Telecom industry trends

When you've been in the telco industry for many years, you'll begin to notice that OSS/BSS trends often move like a pendulum. The pendulum moves from off-the-shelf products to in-house-developed and back to off-the-shelf. From monolithic to modular and back. The current trend is to move away from monolithic stacks to microservices. Large telcos have fostered modularity for many years by using best-of-breed approaches. They are now increasingly adopting microservices, which represent modularity, but at a micro scale.


OSS on cloud

An increasing number of telcos are sending out RFPs for public cloud OSS, but that hasn’t caught Suntech off guard. Our entire SunVizion OSS suite is proven to work smoothly on AWS, giving CIOs much-needed peace of mind.

Migrating vital OSS applications to the public cloud is no longer unthinkable, at least for the more pragmatic telco CIO.

Future of telecommunications

End-to-end service orchestration and automation needs proper OSS tools and fit‑for-purpose network inventory. 

Ambitious network operators do not want business as usual. They want to transform their operations and become much more agile. This not only means swifter time-to-market for new services, but also lower total cost of ownership (TCO). In pursuit of digital transformation of this sort, many operators talk about turning themselves into a “software telco”.

What is Open RAN?

The open RAN promise of greater cost-efficiencies will be broken without a fit-for-purpose OSS/BSS. If the back office can’t keep pace, telcos will struggle to take full advantage of network advances.

Open RAN is picking up industry momentum. Big telco beasts, including Deutsche Telekom, Telefónica and Vodafone, are urging suppliers to adhere to ‘open’ principles in the radio access network (RAN), where software is disaggregated from general purpose processing hardware.

Fiber optic planning

5G needs a RAN overhaul, pumped up with more fiber. Cost-efficient network planning is then required if the business case is not to be derailed. 5G network operators need to pay close attention to fiber. If the next-gen tech is to deliver on its promise of greater capacity, faster speeds and lower latency, more fiber-optic cable is needed in the radio access network (RAN). There’s no other way to handle increased data volumes and provide a future-proof solution. According to some estimates, internet traffic is growing tenfold every five years.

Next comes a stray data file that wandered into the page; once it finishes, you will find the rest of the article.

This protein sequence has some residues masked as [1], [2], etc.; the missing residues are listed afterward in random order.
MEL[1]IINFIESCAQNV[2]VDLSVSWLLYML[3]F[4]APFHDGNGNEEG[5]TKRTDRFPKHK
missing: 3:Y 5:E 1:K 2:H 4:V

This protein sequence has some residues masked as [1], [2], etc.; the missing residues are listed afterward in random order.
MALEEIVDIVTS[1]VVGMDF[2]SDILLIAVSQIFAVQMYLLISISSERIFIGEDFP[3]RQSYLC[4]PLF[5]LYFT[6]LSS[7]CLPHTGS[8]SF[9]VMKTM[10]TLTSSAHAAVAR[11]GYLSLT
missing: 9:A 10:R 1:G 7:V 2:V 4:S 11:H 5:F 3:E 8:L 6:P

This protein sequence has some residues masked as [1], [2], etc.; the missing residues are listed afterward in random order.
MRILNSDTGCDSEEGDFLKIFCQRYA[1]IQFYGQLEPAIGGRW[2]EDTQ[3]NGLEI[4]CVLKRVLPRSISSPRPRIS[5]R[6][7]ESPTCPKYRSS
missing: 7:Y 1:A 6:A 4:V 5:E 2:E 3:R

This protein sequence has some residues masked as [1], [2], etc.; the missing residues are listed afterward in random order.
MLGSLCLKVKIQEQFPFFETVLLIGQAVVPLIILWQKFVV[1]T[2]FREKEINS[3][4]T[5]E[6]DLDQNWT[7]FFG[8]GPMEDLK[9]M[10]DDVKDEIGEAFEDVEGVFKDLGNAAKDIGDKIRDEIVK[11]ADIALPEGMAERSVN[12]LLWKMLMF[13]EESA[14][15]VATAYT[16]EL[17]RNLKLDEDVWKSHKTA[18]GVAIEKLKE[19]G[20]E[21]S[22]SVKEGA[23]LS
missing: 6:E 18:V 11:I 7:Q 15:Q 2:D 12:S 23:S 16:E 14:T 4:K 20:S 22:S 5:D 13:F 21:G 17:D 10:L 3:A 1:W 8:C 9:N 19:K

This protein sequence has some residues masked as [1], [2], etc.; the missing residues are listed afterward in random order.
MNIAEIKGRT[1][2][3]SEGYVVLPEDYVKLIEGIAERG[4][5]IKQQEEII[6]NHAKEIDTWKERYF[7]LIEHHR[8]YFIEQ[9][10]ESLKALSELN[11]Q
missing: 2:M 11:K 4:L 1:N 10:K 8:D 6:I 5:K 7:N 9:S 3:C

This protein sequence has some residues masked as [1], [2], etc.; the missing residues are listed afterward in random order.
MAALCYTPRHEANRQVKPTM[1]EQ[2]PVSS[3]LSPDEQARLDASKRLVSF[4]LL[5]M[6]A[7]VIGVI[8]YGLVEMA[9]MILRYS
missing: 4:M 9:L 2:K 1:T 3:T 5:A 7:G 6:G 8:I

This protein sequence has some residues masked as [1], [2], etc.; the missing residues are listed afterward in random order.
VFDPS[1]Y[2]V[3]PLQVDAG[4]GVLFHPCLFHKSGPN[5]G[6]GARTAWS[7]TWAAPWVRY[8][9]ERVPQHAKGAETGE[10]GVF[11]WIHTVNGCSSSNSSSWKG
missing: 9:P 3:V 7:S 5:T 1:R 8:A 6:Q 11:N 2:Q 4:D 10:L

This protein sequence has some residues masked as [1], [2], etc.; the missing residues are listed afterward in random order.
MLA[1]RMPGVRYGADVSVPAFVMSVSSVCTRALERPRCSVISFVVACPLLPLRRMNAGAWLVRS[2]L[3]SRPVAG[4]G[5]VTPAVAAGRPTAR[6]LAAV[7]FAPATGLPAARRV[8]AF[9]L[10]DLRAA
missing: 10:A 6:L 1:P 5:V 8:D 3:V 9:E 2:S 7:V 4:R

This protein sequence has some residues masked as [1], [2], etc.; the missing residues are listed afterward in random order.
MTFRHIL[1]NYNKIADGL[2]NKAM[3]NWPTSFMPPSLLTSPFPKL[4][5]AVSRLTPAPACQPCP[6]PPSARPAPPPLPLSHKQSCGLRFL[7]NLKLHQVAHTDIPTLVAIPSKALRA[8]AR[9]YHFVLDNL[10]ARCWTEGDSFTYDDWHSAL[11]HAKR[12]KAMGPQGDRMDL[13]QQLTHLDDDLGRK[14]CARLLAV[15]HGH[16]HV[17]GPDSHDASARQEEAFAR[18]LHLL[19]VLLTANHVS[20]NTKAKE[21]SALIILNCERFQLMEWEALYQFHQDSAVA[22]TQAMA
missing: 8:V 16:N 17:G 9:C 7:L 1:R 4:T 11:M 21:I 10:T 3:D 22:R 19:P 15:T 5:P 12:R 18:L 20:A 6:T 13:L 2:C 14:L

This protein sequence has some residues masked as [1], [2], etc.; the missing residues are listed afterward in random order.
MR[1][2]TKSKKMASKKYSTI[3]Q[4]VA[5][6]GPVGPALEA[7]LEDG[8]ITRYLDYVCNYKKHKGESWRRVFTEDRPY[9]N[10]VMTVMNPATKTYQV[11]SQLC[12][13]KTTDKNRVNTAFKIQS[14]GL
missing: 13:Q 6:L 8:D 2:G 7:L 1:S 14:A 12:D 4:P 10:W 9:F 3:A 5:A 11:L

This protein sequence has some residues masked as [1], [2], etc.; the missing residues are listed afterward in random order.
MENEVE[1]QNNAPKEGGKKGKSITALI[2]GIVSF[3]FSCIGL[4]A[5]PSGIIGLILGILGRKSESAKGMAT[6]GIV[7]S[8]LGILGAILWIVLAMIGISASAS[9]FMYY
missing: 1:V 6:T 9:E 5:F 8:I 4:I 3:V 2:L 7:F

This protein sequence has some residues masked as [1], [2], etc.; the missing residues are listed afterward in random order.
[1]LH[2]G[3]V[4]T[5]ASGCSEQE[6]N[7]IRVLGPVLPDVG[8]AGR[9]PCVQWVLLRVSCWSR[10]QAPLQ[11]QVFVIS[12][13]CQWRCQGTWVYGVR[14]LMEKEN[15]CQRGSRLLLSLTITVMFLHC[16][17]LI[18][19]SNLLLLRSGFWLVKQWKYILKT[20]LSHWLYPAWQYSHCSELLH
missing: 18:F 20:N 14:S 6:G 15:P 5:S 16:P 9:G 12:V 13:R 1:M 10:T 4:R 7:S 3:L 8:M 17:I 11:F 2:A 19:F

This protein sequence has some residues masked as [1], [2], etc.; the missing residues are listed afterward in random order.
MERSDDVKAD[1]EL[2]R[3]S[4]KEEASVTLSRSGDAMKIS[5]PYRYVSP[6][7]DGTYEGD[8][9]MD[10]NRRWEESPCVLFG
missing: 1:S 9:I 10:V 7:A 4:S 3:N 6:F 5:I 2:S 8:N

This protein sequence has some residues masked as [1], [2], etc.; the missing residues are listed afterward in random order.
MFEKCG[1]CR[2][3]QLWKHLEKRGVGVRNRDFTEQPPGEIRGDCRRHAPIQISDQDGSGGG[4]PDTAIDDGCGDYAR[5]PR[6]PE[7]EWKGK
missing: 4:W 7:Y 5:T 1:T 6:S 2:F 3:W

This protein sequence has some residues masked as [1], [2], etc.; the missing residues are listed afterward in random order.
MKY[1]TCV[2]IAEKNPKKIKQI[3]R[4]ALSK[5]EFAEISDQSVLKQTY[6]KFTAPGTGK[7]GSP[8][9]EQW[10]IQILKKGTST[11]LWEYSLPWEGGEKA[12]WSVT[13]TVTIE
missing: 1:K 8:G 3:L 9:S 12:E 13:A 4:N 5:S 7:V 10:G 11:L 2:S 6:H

Networks during pandemic

The right network planning tools can help operators meet bandwidth challenges posed by the coronavirus outbreak. COVID-19 has thrown the spotlight on networks and connectivity. Home working, distance learning and videoconferencing –  the popularity of Google’s Zoom app has soared – is the new normal. People need reliable broadband more than ever. Without it, a global recession is much more likely.

OSS digital transformation

Back-office refurbishment is just as important as network advances if telcos are serious about OSS digital transformation.

A lurking danger for telcos is that network transformation outpaces operations support systems (OSS). Given network innovation enjoys a much higher profile than back-office refits, perhaps it’s understandable that OSSs tend not to command as much attention in the boardroom as SDN, NFV, 5G and Internet of Things (IoT).  

5G Network Planning

Operators must pay close attention to network planning and asset inventory if they’re to get the most out of the next-gen tech.

5G means more business opportunities for ambitious operators. If they play their network cards right, they can tap into new and potentially lucrative markets such as real-time video gaming on smartphones, factory‑floor automation and smart driving. Network slicing, where dedicated resources are set aside for a service or a private enterprise network, plays a crucial role in making this happen. Consumers and business customers are more likely to pay premiums for services if they are delivered over high‑performance networks.